The Paris Review

Eggs and Horses and Dreams

Leonora Carrington’s work unfurls like a dream, both familiar and not. As in her sui generis short stories, mysterious human-animal hybrids populate the fantastical landscapes of her paintings, speaking in riddles, partaking in oblique ceremonies, eating sumptuous feasts. Blending iconography from mystical and religious traditions the world over, Carrington’s work hints at a hidden all-encompassing language of symbols, one that represents the inseparability of the universe and fertility (eggs crop up repeatedly , and now “,” the first solo exhibition of her work to appear in New York in twenty-two years. The show, an off-site presentation by Gallery Wendi Norris, is on view through June 29 at 926 Madison Avenue, New York, NY, where the gallery will also host Opus Siniestrus: The Story of the Last Egg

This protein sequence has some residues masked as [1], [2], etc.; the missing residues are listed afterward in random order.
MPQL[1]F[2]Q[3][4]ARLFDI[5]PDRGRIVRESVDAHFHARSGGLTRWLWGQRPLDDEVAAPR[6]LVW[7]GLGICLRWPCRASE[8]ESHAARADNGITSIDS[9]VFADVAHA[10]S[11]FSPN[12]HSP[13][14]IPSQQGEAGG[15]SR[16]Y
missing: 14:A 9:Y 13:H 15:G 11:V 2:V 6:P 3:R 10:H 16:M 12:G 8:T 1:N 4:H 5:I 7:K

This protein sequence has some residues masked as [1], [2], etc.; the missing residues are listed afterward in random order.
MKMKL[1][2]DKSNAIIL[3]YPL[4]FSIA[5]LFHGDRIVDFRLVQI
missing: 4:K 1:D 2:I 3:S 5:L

You're reading a preview, sign up to read more.

More from The Paris Review

The Paris Review11 min read
Feminize Your Canon: Ingeborg Bachmann
Our monthly column Feminize Your Canon explores the lives of underrated and underread female authors. Ingeborg Bachmann. Photo: Heinz Bachmann. In early 1973, the year she died, the celebrated Austrian poet and novelist Ingeborg Bachmann visited Ausc
The Paris Review8 min read
Object Worlds and Inner States
Mughal dynasty, Jahangir and Prince Khurram Entertained by Nur Jahan, ca. 1645, opaque watercolor, ink and gold on paper. Via Wikimedia Commons. “Look! Look! If you look really hard at things, you’ll forget you’re going to die,” an American actor is
The Paris Review2 min read
Redux: The Rapturous Monotony of Metal, Water, Stone
Every week, the editors of The Paris Review lift the paywall on a selection of interviews, stories, poems, and more from the magazine’s archive. You can have these unlocked pieces delivered straight to your inbox every Sunday by signing up for the Re